Lydia, 11, who lost her legs to meningitis as a toddler, is one of the youngest blade runners in the country and has her sights set on the Paralympics in 2016.
Her trainer Hayley Ginn, who coached amputee Jonnie Peacock to 100m gold for Britain at London 2012, thinks she has massive potential.
Lydia said yesterday: “I am really inspired by Jonnie and Oscar Pistorius because of everything they have done.”
She went to the Paralympics with sister Millie and coach Hayley, and added: “I got a day pass. It was great. I watched basketball, tennis and even got to see Oscar in the athletics. It was amazing.
“I think I am going to make it to Rio in 2016. My favourite event is the 100m because I think I am quite good at it. My training is going really well.”
Hayley said: “She is very young and her progress depends on what she wants to do. If she takes running seriously as she develops and gets stronger she’ll be very good indeed.
“I don’t want to put too much pressure on her but if she wants to do it then I believe she can get to Rio. She is improving massively every day.”
Lydia was two when she was struck down by meningitis.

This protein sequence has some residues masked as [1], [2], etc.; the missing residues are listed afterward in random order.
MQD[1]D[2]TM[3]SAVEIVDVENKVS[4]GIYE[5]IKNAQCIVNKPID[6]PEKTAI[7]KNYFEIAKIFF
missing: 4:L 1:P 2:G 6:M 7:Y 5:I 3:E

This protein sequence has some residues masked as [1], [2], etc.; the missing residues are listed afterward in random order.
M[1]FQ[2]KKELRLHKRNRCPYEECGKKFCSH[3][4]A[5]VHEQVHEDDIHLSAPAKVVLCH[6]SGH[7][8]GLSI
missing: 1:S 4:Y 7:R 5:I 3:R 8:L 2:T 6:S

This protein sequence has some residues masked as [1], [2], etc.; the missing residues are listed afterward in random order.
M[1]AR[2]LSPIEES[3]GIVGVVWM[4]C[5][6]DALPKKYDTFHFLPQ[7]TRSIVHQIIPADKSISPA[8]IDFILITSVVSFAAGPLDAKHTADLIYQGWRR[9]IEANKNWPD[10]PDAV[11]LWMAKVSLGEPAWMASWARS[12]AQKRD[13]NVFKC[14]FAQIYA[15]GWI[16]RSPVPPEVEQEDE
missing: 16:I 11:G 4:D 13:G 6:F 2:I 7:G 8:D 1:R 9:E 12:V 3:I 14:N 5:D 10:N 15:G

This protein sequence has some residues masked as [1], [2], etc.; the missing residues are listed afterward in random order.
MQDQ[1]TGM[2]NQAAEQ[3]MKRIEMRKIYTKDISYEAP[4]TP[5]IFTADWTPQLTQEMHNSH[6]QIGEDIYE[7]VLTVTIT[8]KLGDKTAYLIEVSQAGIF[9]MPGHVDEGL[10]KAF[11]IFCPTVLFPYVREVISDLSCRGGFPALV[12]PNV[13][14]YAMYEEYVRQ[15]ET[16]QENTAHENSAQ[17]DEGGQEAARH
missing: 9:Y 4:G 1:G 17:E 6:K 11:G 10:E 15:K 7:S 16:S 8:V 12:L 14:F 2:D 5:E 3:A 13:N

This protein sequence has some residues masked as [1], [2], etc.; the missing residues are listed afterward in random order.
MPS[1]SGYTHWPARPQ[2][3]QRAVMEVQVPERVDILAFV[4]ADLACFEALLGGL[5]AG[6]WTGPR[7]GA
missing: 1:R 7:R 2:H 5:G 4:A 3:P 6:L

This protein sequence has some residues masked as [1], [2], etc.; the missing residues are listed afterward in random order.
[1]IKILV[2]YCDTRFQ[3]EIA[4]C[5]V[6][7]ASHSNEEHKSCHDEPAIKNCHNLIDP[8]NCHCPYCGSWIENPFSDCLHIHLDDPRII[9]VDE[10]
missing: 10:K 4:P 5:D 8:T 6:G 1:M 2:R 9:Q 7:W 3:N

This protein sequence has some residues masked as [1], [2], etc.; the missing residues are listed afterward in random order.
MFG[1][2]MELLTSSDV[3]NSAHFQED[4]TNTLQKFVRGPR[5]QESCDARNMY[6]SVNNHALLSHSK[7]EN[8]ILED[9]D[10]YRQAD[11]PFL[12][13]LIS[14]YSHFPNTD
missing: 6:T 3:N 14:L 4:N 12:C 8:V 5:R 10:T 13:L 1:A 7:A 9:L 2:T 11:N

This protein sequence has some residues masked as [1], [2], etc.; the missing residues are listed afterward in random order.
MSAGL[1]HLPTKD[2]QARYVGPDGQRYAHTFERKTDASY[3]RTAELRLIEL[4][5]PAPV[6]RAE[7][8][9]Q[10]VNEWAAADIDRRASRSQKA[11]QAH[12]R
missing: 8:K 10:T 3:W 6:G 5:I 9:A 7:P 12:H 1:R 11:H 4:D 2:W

The disease left her on the brink of death with multiple organ failure and septicaemia. Doctors had to amputate her legs below the knees.
Since recovering she has thought of others by raising awareness of the symptoms of meningitis, and in 2007 was named Child of Courage at the Mirror’s Pride of Britain awards where pop group the Sugababes presented her trophy.
Lydia, of Braunton, Devon, will still only be 15 in 2016 but mum Jodie, 42, says her daughter has never failed to do something that she has put her mind to.
Jodie added: “Since losing her limbs she has been extremely brave. She’s so determined.
“She can ride a bike easily and even wears skinny jeans despite not being able to bend her feet. She is amazing. To her, ‘impossible’ is nothing.”